I did it and I must admit that it was quite cathartic.  My shelf looks more manageable and I finally got to read some books that had been sitting there a while.  Some I liked, some I loved, and some I gave 50 pages to and said I’m done.  Here’s the list of what I read and what I thought.

Death and the Brewmaster’s Widow by Loretta Ross
Book 2 in the Auction Block series.  I liked the first book and I really enjoyed the second!  Check out my commentary here.

Black and Blue by Emma Jameson
Book four in the Lord and Lady Hetheridge series.  I enjoyed book 4 more than books 2 and 3, and I think the series is on the right track.  Indications are that there will be a book 5.

A Heart for Milton by Tracy Brasure
A “what-happens-next” after Elizabeth Gaskell’s Victorian novel North and South.  It is always a risk when author tries to write a sequel to another author’s work.  I enjoyed North and South a great deal, but this book didn’t hold my interest.  I finished it because I was curious to see this interpretation as to how the characters’ lives played out.

Two Birds with One Stone by Sigrid Vansandt
A charming cozy mystery set in the village of Marsden-Lacey, England.  A predictable “least favorite villager gets killed” plotline but some very enjoyable characters with a unique tie to the past and a famous English author.

The Quick by Lauren Owen
Not sure I can count this one; I only made it about 130 pages.  The cover author recommendation was from Deborah Harkness, who I love, so I picked it up.  The story started out really good and I was curious to see this author’s interpretation of vampires, but the story got very convoluted and the author included scraps of chapters and unclear references.  I think if I had given it another 100 or so pages, the story would have worked itself out but I wasn’t invested enough to follow through with it.

When Falcon’s Fall by C. S. Harris  (Not on my “to-be-read pile, but moved to the front of the queue when it arrived!)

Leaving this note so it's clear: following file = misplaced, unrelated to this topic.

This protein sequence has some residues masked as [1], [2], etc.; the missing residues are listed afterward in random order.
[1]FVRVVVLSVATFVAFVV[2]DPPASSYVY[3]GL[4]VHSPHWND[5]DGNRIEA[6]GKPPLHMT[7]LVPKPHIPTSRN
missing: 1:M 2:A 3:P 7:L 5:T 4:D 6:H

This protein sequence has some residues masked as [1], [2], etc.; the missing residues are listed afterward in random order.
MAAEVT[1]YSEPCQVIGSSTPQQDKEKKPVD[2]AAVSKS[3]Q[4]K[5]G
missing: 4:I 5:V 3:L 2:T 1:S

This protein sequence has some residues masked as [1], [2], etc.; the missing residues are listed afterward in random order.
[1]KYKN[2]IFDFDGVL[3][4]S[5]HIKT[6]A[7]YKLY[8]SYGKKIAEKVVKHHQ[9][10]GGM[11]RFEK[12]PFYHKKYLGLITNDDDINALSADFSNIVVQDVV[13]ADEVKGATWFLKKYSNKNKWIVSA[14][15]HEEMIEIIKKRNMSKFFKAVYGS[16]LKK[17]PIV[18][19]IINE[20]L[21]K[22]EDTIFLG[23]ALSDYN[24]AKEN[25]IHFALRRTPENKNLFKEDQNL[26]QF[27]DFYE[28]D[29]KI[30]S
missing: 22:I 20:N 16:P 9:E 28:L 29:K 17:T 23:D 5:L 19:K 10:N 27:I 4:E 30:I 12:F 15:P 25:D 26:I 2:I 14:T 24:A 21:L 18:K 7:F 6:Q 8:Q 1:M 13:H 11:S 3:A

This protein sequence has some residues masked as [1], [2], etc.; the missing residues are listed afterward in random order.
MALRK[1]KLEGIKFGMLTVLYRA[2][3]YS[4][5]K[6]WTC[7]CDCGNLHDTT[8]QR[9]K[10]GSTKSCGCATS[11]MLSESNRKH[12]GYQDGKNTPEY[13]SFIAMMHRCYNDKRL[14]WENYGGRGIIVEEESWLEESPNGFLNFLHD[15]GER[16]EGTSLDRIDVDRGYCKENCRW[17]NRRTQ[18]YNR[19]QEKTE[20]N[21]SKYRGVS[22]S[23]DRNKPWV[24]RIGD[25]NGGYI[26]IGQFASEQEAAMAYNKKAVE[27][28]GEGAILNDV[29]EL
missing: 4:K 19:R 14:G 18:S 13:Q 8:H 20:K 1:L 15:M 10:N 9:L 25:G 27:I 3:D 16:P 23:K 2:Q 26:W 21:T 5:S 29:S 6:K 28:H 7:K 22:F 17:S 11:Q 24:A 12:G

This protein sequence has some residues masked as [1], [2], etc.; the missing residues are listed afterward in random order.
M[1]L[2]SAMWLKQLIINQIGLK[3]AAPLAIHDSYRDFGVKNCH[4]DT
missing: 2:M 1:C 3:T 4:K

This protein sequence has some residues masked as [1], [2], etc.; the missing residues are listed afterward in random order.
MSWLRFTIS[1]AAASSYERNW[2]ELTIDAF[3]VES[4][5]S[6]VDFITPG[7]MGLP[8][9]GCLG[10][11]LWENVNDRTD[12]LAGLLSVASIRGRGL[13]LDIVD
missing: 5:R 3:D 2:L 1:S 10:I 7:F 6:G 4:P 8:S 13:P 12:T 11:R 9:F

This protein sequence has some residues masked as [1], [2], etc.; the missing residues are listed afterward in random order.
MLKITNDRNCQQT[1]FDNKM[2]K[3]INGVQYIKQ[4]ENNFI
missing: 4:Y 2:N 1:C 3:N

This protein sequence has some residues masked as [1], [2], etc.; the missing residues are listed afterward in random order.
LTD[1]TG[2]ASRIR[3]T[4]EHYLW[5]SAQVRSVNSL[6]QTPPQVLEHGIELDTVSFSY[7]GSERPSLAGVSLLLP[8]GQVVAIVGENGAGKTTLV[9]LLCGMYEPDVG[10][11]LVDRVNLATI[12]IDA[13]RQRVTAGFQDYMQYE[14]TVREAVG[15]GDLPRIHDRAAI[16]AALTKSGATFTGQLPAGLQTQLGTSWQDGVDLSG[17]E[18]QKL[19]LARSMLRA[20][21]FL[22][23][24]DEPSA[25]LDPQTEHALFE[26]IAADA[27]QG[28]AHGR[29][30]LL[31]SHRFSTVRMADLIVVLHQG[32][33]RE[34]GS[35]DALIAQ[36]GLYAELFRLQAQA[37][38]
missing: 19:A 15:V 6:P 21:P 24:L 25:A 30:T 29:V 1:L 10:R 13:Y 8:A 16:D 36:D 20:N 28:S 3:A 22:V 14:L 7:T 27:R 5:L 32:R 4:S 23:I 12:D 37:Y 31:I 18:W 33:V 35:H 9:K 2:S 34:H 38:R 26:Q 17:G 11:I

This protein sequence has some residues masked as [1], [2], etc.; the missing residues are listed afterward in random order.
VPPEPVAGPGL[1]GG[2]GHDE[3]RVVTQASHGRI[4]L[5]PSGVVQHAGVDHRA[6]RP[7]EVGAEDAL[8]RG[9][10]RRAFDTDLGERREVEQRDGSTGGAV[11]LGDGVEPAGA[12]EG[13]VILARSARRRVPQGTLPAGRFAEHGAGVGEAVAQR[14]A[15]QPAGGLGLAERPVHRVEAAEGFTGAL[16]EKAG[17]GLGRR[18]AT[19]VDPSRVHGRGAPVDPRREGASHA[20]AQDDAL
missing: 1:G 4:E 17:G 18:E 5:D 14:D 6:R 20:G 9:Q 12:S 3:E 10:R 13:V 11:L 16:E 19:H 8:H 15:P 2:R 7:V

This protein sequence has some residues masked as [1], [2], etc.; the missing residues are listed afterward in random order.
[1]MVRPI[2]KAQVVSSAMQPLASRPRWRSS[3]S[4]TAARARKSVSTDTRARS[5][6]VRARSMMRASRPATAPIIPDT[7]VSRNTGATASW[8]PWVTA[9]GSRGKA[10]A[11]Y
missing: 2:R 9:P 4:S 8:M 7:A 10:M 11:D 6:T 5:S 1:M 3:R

Sebastian St. Cyr’s 11th story: absolutely wonderful!!  I also just saw that the author recently was contracted to write at least three more in the series.  See me doing my happy dance!!  My commentary is here.

Deadly Scandal by Kate Parker
A new series by the author of the Victorian Bookshop series, one that I really enjoy.  This one is set in 1930’s London between the time of the two great wars.  Check out my review here.

Moonlight over Paris by Jennifer Robson
A love story with rich historical roots set in Paris.  The cover caught my eye and I thoroughly enjoyed the story.  Beautiful story about a young woman who, while lying near death following a nasty engagement break-up and life-threatening case of scarlet fever, vows that if she recovers, she will not dwell on the past and instead will embrace her future.  Helena Parr travels to her aunt’s house in France and begins to study art.  There she makes friends with an eclectic group of artists and meets and falls in love with an American reporter.  This is a slightly different look for the “Lost Generation” following World War 1 but Ernest and Hadley Hemingway, and F. Scott and Zelda Fitzgerald all make an appearance.  I really enjoyed the beautiful story; more of a “coming of life” rather than a “coming of age” story, but included some breath-taking descriptions and a rich historical feel.

A Scone to Die for by H. Y. Hanna